Congratulations to Julie and Wordbird – randomly chosen as the winners of Tressed to Kill!
Guest post by Lila Dare: Tressed to Kill
By Lila Dare
Take another swallow of coffee—we’re starting with a quiz.
True or False: Americans spend more money annually on hair care products than the GDP of Cambodia, Iceland and Albania combined.
True or False: There are fifty dollars spent on finding a cure for baldness for every one dollar spent on finding a cure for malaria.
End of quiz. Whew. Sit back, inhale caffeine, run your fingers through your hair. Both statements are true. Americans spend approximately $38 billion dollars a year on hair care products, according to 2006 figures. (My numbers are a tad out of date. Sue me) And Bill Gates supplied the baldness/malaria ratio to a Stanford audience in 2008. I trust Bill has his numbers right.
Let’s face it: as a culture, we’re obsessed with hair. We dye, cut, style, mousse, gel, spike, brush, blow-dry, add extensions, curl, comb, and braid it. We cringe away from mirrors on bad hair days and devote more hours to sitting in styling chairs than to cleaning our bathrooms. (Okay, that may only apply to some of us.) We describe people (mostly female) by the one word of their hair color. “The blonde jogged on the beach.” “That brunette over there.” You get the idea. Why do we define ourselves by our hair?
I started thinking about hair while I was writing TRESSED TO KILL, the first in my Southern Beauty Shop mystery series from Berkley Prime Crime. I think of it as “Steel Magnolias with dead bodies.” My protagonist, Grace Terhune, works in her mother’s salon, Violetta’s, in the coastal town of fictional St. Elizabeth, Georgia. Three other women, ranging in age from seventeen to sixty, work with them. I realized early on that when I visualize these women, their hair takes center stage. Violetta has short, gray-and-white hair, gently spiked with gel so she resembles a kindly Beatrix Potter hedgehog. Rachel, the high-schooler, has Goth-black hair that looks like she hacked at it with toenails clippers. Stella, the manicurist, has long, auburn hair, and Althea, Violetta’s best friend and the salon’s aesthetician, has a gray-flecked Afro (until a new boyfriend in the second book, POLISHED OFF, persuades her to get in touch with her African roots). Grace, my thirty-year-old main character, has shoulder-length, light-brown hair but gets something of a makeover mid-way through the book.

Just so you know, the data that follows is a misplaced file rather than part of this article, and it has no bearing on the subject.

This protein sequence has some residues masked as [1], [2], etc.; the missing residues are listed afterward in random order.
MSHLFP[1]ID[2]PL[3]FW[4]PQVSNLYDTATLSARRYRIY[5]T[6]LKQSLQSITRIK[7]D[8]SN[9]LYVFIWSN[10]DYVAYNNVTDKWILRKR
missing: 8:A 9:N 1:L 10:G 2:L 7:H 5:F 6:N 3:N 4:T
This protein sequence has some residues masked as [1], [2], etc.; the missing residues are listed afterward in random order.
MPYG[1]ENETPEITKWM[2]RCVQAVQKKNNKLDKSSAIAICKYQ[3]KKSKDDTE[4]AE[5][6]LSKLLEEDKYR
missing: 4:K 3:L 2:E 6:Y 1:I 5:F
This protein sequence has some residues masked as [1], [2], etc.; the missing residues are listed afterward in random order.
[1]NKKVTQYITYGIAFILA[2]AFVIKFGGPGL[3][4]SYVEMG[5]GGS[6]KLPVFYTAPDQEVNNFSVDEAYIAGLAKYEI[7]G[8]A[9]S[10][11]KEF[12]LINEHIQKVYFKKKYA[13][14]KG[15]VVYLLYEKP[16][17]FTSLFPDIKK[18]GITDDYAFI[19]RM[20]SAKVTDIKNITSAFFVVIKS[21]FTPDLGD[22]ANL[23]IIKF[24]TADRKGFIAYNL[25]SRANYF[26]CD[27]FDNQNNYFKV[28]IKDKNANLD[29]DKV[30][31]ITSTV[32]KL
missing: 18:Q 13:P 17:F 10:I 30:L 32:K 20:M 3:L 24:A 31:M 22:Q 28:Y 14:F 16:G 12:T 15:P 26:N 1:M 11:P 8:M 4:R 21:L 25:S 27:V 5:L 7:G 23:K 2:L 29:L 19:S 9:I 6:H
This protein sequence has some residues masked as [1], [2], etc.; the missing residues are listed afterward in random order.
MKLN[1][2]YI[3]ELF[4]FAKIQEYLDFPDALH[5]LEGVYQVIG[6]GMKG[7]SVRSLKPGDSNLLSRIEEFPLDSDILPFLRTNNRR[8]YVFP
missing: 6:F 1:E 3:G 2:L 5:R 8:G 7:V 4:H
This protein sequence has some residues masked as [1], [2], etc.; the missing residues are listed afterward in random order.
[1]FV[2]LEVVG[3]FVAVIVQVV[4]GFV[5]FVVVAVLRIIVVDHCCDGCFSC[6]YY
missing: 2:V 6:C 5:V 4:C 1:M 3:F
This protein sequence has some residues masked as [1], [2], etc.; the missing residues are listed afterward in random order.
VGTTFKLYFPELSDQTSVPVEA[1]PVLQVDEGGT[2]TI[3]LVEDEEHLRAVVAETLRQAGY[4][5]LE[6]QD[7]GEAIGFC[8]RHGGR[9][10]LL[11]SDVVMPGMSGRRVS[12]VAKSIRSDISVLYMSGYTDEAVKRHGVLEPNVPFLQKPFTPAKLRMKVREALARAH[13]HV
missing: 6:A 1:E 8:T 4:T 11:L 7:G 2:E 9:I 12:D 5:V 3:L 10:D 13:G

When we re-invent ourselves, the first thing we do is change our hair. As a child, I had a pixie cut that I hated, but my mom insisted on it. I got revenge by playing “salon” with Suzette, the little girl next door, and chopping off her waist-length black hair. In my teens and early twenties, I had the mandatory long hair of the 1980s. For most of my adult life, though, I’ve worn my hair short and satisfied my urge for change with highlights or demi-permanent dyes (I’ve always been too leery of roots to go with a permanent dye) in various shades of red. Short hair makes me feel confident, edgy, in control. (I may not be able to make my twelve-year-old stop rolling her eyes at me, or lose five pounds, but by golly, I can make two inches of hair do what I want it to do. Mostly.)
How does your hair affect your vision of who you are? What’s the most drastic thing you’ve ever done with your hair? Best hair story gets a free copy of TRESSED TO KILL!
Two people can win Tressed to Kill by answering Lila’s questions in the comments. Please answer by Monday, May 10 at 11:59 PM CST.